skip to main content

Title: OPTIMIZATION OF HETEROGENEOUS UTILIZATION OF THORIUM IN PWRS TO ENHANCE PROLIFERATION RESISTANCE AND REDUCE WASTE.

Issues affecting the implementation, public perception and acceptance of nuclear power include: proliferation, radioactive waste, safety, and economics. The thorium cycle directly addresses the proliferation and waste issues, but optimization studies of core design and fuel management are needed to ensure that it fits within acceptable safety and economic margins. Typical pressurized water reactors, although loaded with uranium fuel, produce 225 to 275 kg of plutonium per gigawatt-year of operation. Although the spent fuel is highly radioactive, it nevertheless offers a potential proliferation pathway because the plutonium is relatively easy to separate, amounts to many critical masses, and does not present any significant intrinsic barrier to weapon assembly. Uranium 233, on the other hand, produced by the irradiation of thorium, although it too can be used in weapons, may be ''denatured'' by the addition of natural, depleted or low enriched uranium. Furthermore, it appears that the chemical behavior of thoria or thoria-urania fuel makes it a more stable medium for the geological disposal of the spent fuel. It is therefore particularly well suited for a once-through fuel cycle. The use of thorium as a fertile material in nuclear fuel has been of interest since the dawn of nuclear power technologymore » due to its abundance and to potential neutronic advantages. Early projects include homogeneous mixtures of thorium and uranium oxides in the BORAX-IV, Indian Point I, and Elk River reactors, as well as heterogeneous mixtures in the Shippingport seed-blanket reactor. However these projects were developed under considerably different circumstances than those which prevail at present. The earlier applications preceded the current proscription, for non-proliferation purposes, of the use of uranium enriched to more than 20 w/o in {sup 235}U, and has in practice generally prohibited the use of uranium highly enriched in {sup 235}U. They were designed when the expected burnup of light water fuel was on the order of 25 MWD/kgU--about half the present day value--and when it was expected that the spent fuel would be recycled to recover its fissile content.« less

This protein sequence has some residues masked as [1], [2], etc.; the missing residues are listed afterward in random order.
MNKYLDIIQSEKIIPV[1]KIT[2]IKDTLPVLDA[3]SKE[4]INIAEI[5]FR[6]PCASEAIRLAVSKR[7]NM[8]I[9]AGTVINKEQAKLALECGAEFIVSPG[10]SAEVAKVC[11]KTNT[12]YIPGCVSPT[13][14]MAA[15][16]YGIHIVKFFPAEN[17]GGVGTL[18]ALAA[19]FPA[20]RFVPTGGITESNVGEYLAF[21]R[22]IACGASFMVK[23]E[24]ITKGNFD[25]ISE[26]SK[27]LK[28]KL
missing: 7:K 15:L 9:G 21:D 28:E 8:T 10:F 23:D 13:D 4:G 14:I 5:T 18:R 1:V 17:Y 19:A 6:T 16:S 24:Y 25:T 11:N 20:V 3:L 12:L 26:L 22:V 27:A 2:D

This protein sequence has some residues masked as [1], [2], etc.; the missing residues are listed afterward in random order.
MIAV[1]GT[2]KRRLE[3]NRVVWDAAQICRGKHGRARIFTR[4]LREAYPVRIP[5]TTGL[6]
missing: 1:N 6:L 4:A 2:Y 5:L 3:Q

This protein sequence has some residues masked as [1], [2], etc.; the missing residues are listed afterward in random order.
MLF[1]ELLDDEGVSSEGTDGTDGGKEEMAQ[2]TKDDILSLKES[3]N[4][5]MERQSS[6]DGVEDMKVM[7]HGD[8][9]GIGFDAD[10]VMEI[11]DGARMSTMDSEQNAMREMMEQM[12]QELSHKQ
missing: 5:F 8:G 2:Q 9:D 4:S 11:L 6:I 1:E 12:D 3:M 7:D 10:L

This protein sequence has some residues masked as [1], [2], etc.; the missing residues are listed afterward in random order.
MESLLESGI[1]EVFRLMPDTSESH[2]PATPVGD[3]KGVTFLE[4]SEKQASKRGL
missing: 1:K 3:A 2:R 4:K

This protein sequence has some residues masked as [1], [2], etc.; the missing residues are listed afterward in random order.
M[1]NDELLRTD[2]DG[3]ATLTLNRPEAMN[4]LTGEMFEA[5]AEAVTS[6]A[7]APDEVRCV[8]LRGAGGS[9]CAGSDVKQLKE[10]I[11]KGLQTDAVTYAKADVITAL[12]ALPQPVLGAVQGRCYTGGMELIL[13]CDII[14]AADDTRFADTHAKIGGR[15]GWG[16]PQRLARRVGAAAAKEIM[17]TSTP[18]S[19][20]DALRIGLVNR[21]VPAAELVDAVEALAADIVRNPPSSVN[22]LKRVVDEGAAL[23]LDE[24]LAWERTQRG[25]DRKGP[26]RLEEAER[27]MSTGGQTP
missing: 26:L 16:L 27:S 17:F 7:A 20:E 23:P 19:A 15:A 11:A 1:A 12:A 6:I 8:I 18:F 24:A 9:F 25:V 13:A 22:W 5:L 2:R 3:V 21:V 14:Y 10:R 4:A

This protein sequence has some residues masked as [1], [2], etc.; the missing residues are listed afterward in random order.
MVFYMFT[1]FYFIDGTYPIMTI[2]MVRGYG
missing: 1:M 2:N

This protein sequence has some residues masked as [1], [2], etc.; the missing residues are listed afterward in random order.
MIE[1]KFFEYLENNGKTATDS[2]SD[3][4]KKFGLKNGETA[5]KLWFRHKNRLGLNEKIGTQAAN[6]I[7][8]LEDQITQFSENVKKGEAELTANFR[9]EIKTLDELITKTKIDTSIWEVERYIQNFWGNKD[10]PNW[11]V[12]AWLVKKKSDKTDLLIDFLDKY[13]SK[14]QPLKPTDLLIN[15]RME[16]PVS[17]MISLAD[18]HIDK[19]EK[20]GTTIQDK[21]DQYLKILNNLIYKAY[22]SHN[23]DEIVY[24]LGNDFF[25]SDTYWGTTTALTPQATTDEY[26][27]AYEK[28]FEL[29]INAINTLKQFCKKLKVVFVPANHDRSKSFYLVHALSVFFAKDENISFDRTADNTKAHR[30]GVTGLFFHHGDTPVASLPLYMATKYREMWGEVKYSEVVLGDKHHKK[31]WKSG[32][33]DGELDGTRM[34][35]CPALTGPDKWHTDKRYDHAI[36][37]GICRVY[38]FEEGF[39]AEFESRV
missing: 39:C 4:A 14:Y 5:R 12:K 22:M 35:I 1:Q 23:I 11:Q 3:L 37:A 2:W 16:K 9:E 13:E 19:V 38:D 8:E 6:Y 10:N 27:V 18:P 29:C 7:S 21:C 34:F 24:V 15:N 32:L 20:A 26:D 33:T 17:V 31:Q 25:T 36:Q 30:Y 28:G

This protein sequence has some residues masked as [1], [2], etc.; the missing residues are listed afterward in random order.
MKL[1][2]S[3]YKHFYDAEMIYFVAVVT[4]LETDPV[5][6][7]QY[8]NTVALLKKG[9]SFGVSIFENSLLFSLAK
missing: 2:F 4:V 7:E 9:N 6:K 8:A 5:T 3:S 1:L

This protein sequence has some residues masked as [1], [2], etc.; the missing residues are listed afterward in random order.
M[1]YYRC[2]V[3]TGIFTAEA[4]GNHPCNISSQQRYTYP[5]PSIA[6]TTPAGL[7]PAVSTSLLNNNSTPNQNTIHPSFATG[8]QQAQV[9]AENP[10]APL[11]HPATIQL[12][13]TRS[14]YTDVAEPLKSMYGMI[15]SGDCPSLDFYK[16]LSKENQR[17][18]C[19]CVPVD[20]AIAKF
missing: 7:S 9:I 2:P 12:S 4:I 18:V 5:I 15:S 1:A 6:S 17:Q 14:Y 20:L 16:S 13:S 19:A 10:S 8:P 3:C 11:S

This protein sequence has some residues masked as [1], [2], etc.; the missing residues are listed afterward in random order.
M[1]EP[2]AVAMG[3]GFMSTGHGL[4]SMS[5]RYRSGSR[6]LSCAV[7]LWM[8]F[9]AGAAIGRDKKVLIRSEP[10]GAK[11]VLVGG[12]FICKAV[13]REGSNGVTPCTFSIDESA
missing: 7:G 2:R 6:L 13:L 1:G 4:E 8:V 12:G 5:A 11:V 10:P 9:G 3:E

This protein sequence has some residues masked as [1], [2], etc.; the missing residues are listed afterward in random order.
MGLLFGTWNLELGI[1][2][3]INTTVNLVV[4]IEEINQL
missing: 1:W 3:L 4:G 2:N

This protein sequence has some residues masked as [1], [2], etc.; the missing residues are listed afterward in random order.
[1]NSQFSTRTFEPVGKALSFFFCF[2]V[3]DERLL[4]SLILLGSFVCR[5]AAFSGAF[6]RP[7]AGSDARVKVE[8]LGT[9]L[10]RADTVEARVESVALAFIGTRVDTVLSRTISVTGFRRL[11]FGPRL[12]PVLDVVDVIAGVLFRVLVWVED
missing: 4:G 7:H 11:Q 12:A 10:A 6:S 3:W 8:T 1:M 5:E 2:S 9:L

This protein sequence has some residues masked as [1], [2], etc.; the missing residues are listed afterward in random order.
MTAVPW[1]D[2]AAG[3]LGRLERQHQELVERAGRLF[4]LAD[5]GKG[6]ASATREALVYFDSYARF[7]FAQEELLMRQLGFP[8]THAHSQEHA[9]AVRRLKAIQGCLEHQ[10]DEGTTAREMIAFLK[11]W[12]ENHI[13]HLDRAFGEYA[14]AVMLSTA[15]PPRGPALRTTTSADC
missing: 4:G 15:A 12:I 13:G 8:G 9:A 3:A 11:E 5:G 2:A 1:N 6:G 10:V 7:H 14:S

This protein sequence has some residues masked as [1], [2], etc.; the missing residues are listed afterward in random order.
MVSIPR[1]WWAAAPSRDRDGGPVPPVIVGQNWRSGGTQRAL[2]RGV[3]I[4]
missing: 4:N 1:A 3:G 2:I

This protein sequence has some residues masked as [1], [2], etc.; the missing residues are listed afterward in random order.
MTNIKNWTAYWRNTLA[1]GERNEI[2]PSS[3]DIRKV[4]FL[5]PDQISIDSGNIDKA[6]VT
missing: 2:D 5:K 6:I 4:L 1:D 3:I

Authors:
;
Publication Date:
OSTI Identifier:
15009919
Report Number(s):
BNL--73152-2004
R&D Project: 86382 AND 86392; 820101000; TRN: US0406822
DOE Contract Number:
AC02-98CH10886
Resource Type:
Technical Report
Resource Relation:
Other Information: PBD: 1 Aug 2004
Research Org:
BROOKHAVEN NATIONAL LABORATORY (US)
Sponsoring Org:
DOE/OFFICE OF SCIENCE (US)
Country of Publication:
United States
Language:
English
Subject:
21 SPECIFIC NUCLEAR REACTORS AND ASSOCIATED PLANTS; 11 NUCLEAR FUEL CYCLE AND FUEL MATERIALS; 12 MANAGEMENT OF RADIOACTIVE WASTES, AND NON-RADIOACTIVE WASTES FROM NUCLEAR FACILITIES; 29 ENERGY PLANNING, POLICY AND ECONOMY; ENRICHED URANIUM; ERR REACTOR; FERTILE MATERIALS; FUEL CYCLE; FUEL MANAGEMENT; HOMOGENEOUS MIXTURES; NUCLEAR FUELS; NUCLEAR POWER; OPTIMIZATION; POLONIUM 216; PROLIFERATION; PWR TYPE REACTORS; RADIOACTIVE WASTES; SPENT FUELS; THORIUM; THORIUM CYCLE; URANIUM 233; URANIUM OXIDES; WASTES